Dried morels are one of the most popular wild mushrooms.

How to Cook Dried Mushrooms in a Rice Cooker

by Samantha Lowe

Despite its name, a rice cooker is a versatile kitchen tool that you can use even when you're not preparing a rice dish. While steaming vegetables is a common alternative use, you can also use it as a slow cooker. Whether you're using a microwave rice cooker or a standard countertop one, the principles of cooking remain the same -- low and slow heating to produce perfectly cooked ingredients. Dried mushrooms benefit from this method, as they are an incredibly flavorful ingredient, yet take time to completely reconstitute. A rice cooker, therefore, becomes the perfect means to cook them.

Pour the mushrooms into the large bowl. Fill the bowl with cold water and lightly rub each mushroom individually to loosen any grit or dirt clinging to the stem or cap. Rinse each one under cold running water before placing it in the colander.

Chop the mushrooms into the desired size, or leave them whole. Add them to the rice cooker. Pour enough water over the mushrooms to cover them by at least 1/2 inch. Cover with the lid.

Turn on the rice cooker if you're using a countertop model, as you would for white rice, according to the manufacturer's instructions. Depending on the model, you might only have one setting or several from which you can choose. Allow the cooker to automatically switch to the warm setting or manually switch it to this setting once the cooker turns off. Rice cookers automatically turn off or switch to the warm setting when the thermostat reaches a certain temperature. Leave it on the warm setting for 6 to 8 hours, or until you achieve the desired consistency. Add more liquid if desired, or if needed.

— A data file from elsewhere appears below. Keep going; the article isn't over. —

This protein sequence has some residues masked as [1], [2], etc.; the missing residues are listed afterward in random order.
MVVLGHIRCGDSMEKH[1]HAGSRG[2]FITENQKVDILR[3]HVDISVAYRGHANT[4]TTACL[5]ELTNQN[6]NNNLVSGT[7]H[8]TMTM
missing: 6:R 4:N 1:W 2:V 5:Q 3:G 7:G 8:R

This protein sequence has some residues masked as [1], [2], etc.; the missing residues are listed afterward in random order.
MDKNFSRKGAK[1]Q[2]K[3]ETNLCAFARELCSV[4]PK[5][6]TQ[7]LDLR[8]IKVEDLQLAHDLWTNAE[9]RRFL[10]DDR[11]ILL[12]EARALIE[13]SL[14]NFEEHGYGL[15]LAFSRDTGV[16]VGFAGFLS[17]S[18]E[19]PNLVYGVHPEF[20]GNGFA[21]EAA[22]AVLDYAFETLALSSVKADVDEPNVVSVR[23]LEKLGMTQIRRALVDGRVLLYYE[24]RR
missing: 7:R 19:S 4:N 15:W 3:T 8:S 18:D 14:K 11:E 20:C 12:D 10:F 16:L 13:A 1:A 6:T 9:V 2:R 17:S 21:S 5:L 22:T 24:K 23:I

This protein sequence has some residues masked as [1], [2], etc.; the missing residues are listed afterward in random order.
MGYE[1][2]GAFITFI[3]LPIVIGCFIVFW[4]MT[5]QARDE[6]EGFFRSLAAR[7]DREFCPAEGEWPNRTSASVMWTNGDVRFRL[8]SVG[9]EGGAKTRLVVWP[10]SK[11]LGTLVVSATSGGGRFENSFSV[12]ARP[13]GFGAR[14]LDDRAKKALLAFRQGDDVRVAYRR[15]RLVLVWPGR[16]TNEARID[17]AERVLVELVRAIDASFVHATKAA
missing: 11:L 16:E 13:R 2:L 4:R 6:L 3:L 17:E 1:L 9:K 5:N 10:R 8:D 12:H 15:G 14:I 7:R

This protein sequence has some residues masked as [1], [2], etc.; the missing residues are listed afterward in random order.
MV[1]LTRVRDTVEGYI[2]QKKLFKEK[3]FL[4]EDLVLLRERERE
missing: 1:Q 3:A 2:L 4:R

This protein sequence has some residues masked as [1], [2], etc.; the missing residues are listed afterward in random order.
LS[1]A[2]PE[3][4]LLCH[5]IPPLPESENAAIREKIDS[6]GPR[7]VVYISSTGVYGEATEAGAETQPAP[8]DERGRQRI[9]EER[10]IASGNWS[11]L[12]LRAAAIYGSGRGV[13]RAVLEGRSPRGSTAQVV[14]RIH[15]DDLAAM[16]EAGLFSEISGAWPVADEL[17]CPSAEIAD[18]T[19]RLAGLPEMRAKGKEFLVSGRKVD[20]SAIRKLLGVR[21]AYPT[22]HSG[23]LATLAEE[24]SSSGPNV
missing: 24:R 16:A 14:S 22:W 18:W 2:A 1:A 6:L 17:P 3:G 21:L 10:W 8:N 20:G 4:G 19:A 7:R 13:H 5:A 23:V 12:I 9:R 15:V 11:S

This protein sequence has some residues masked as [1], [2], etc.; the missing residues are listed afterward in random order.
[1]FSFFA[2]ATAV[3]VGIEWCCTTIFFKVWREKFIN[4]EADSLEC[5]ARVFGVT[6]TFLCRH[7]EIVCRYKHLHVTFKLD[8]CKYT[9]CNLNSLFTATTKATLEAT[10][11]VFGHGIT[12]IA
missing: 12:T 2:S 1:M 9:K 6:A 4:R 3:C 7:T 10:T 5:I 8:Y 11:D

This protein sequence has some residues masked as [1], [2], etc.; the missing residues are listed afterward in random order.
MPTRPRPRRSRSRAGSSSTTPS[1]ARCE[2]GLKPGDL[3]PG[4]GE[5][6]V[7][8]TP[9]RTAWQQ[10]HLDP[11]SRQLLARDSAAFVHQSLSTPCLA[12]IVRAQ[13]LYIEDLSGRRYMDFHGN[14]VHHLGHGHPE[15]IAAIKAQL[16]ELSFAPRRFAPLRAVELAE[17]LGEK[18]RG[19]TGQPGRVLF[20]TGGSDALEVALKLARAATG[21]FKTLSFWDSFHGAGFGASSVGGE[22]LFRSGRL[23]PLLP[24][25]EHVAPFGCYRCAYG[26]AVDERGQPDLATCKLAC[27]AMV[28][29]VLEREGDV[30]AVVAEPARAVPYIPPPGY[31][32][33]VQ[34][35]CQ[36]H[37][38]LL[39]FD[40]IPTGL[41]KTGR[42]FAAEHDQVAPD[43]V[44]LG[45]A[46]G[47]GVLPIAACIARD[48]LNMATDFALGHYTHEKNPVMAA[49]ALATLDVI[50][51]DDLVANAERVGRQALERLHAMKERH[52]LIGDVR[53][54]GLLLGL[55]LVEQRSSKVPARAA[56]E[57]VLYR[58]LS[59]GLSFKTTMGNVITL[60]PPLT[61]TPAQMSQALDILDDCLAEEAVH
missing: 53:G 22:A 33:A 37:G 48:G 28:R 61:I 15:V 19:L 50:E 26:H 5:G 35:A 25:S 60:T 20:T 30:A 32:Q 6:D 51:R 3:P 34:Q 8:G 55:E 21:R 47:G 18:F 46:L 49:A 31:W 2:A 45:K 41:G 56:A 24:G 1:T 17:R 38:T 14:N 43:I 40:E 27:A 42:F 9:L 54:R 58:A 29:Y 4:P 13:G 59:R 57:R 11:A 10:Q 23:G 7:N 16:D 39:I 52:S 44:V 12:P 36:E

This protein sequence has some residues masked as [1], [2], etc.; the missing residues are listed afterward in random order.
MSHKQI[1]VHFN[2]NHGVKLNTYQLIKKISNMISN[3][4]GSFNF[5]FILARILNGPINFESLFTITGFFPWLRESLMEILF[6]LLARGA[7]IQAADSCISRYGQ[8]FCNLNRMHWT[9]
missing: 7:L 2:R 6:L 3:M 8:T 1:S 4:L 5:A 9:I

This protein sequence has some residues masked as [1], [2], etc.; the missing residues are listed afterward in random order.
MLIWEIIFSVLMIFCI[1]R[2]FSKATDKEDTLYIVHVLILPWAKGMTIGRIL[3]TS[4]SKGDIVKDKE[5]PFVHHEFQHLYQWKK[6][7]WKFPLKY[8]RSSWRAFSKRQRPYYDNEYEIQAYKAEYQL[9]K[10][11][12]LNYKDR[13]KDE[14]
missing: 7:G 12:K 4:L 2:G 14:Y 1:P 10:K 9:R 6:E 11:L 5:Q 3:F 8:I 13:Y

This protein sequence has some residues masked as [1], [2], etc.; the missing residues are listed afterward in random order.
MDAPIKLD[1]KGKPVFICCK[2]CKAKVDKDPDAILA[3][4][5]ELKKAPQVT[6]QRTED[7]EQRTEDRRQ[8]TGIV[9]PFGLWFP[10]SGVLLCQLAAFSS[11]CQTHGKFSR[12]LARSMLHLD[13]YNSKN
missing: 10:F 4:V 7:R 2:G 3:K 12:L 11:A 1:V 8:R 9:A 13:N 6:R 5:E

Insert the rice cooker into the microwave if you're using a microwave oven rice cooker. Cook for 5 minutes on full power. Reduce the microwave power to 50 percent and cook for another 15 minutes. Set it to the "keep warm" setting if available, or reduce the power to 25 percent, and cook for an additional hour.

Test to see if the mushrooms are ready by piercing them with a fork. If the fork easily slides into the cap and stem, then the mushrooms are ready. If not, cook for an additional 2 to 3 hours in the countertop rice cooker on the warm setting, or another 30 to 45 minutes on 25 percent power in the microwave cooker.

Remove the reconstituted mushrooms from the cooker and use in your favorite dish in lieu of fresh mushrooms. Store covered in the refrigerator and use within one to two days of reconstitution.

Items you will need

  • Large bowl
  • Dried Mushrooms
  • Colander
  • Chef's Knife
  • Rice Cooker
  • Water


  • Use broth or wine as the reconstituting liquid to add even more flavor.
  • Add 1 teaspoon of dried basil or oregano to the mushrooms before turning on the cooker to add an Italian flavor.
  • Toss in a few cloves of garlic and a chopped onion to add a touch of sweetness to the mushrooms.
  • A dollop of butter adds richness to the mushrooms.
  • Don't throw away the liquid in which you cooked the mushrooms, as you can use it to add flavor to other dishes.


  • Make sure you are thorough when cleaning the mushrooms. For extremely tough grit, use a mushroom brush.

About the Author

Based in Kingston, Canada, Samantha Lowe has been writing for publication since 2006. She has written articles for the "Mars' Hill" newspaper and copy for various design projects. Her design and copy for the "Mars' Hill" won the Associated Collegiate Press Pacemaker award in 2008. Lowe holds an Honors BA from Trinity Western University, and a MSc in Occupational Therapy from Queen's University where she is currently doing her PhD.

Photo Credits

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